If possible, let the situation of the travellers be imagined! It is impossible to describe it. In spite of their courage, their sang-froid, their carelessness of danger, they were mute, motionless, with stiffened limbs, a prey to fearful terror. Their projectile, the course of which they could not alter, was running straight on to this burning mass, more intense than the open mouth of a furnace. They seemed to be rushing towards an abyss of fire.

Barbicane seized the hands of his two companions, and all three looked through their half-closed eyelids at the red-hot asteroid. If they still thought at all, they must have given themselves up as lost!

Two minutes after the sudden appearance of the bolis, two centuries of agony, the projectile seemed about to strike against it, when the ball of fire burst like a bomb, but without making any noise in the void, where sound, which is only the agitation of the strata of air, could not be made.

Nicholl uttered a cry. His companions and he rushed to the port-lights.

What a spectacle! What pen could describe it, what palette would be rich enough in colours to reproduce its magnificence?

It was like the opening of a crater, or the spreading of an immense fire. Thousands of luminous fragments lit up space with their fires. Every size, colour, and shade were there. There were yellow, red, green, grey, a crown of multi-coloured fireworks. There only remained of the enormous and terrible globe pieces carried in all directions, each an asteroid in its turn, some shining like swords, some surrounded by white vapour, others leaving behind them a trail of cosmic dust.

These incandescent blocks crossed each other, knocked against each other, and were scattered into smaller fragments, of which some struck the projectile. Its left window was even cracked by the violent shock. It seemed to be floating in a shower of bullets, of which the least could annihilate it in an instant.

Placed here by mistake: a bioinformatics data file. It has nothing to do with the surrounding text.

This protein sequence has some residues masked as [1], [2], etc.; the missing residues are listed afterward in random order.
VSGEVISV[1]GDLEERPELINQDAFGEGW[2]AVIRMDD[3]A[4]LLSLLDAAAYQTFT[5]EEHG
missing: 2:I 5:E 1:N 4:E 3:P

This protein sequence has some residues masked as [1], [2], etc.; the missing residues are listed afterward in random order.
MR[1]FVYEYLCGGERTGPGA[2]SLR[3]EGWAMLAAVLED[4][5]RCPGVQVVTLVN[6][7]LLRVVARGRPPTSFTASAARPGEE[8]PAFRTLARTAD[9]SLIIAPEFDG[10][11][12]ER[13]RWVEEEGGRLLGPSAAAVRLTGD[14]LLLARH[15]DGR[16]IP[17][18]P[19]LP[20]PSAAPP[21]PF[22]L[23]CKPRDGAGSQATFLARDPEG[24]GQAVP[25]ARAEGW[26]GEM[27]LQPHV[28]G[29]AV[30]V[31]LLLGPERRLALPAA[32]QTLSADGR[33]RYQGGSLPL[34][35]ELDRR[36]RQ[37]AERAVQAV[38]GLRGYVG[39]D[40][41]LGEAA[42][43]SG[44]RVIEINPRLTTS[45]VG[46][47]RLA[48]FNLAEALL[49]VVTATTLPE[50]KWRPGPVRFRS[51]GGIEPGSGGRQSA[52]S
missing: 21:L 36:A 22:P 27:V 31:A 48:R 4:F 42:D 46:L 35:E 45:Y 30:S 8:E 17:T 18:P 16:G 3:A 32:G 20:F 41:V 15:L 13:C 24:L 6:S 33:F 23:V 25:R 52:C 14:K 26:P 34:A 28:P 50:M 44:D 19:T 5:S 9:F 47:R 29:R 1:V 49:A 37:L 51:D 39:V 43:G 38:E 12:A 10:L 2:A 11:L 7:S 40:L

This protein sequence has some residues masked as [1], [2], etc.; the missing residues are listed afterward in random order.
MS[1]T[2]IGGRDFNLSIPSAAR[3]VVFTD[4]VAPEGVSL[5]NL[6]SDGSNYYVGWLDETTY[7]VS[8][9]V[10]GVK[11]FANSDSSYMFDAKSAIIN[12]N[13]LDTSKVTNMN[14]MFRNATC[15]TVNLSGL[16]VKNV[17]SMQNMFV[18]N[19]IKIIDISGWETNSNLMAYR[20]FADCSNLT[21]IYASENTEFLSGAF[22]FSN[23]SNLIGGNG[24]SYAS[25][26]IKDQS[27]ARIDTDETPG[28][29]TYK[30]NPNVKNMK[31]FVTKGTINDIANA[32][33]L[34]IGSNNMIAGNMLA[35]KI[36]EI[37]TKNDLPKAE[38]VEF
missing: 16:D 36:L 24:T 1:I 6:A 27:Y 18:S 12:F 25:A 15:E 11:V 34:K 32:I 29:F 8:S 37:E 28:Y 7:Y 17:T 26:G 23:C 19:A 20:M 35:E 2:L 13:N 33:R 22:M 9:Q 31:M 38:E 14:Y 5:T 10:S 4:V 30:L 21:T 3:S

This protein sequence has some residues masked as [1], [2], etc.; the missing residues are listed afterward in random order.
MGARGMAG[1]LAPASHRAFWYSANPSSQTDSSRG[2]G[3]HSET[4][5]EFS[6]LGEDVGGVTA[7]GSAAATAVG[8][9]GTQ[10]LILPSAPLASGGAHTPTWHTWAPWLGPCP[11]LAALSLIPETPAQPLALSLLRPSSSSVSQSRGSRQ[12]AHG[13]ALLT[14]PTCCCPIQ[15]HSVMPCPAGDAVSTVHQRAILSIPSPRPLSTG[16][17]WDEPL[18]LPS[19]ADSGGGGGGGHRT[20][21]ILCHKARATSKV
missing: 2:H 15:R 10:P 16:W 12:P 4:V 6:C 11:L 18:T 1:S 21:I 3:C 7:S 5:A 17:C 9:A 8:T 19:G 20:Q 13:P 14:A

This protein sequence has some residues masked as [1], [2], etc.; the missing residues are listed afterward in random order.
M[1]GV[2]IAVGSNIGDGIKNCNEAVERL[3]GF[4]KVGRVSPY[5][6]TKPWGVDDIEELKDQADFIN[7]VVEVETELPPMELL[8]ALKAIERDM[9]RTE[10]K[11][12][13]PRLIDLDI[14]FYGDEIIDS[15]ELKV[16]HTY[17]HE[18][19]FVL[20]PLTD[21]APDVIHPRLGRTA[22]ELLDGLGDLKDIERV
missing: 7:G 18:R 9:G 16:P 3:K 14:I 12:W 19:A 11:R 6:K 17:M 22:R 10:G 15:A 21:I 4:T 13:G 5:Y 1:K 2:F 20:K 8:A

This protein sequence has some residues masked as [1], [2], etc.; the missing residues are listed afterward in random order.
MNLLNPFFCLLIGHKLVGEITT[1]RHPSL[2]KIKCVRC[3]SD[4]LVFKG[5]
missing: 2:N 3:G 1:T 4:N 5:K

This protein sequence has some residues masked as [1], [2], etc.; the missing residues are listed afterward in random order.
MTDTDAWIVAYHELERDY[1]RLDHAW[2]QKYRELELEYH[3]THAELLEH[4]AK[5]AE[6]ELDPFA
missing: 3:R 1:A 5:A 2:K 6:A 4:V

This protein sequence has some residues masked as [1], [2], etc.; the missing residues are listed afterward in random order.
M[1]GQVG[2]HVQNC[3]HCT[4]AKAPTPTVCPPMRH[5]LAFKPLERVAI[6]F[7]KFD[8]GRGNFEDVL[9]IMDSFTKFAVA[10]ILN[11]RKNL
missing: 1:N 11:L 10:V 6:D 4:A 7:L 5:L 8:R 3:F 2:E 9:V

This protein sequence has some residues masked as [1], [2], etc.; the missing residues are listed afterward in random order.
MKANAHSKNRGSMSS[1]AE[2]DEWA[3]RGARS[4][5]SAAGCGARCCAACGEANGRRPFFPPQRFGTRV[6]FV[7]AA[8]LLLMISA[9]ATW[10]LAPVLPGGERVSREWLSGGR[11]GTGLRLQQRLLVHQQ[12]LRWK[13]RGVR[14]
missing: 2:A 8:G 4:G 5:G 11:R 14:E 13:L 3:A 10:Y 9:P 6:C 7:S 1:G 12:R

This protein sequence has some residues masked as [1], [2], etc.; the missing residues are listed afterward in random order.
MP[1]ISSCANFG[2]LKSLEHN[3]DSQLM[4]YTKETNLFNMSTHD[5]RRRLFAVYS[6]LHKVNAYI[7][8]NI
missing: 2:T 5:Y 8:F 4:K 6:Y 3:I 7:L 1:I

The light which saturated the ether was of incomparable intensity, for these asteroids dispersed it in every direction. At a certain moment it was so bright that Michel dragged Barbicane and Nicholl to the window, exclaiming--

"The invisible moon is at last visible!"

And all three, across the illumination, saw for a few seconds that mysterious disc which the eye of man perceived for the first time.

What did they distinguish across that distance which they could not estimate? Long bands across the disc, veritable clouds formed in a very restricted atmospheric medium, from which emerged not only all the mountains, but every relief of middling importance, amphitheatres, yawning craters, such as exist on the visible face. Then immense tracts, no longer arid plains, but veritable seas, oceans which reflected in their liquid mirror all the dazzling magic of the fires of space. Lastly, on the surface of the continents, vast dark masses, such as immense forests would resemble under the rapid illumination of a flash of lightning.

Was it an illusion, an error of the eyes, an optical deception? Could they give a scientific affirmation to that observation so superficially obtained? Dared they pronounce upon the question of its habitability after so slight a glimpse of the invisible disc?

By degrees the fulgurations of space gradually died out, its accidental brilliancy lessened, the asteroids fled away by their different trajectories, and went out in the distance. The ether resumed its habitual darkness; the stars, for one moment eclipsed, shone in the firmament, and the disc, of which scarcely a glimpse had been caught, was lost in the impenetrable night.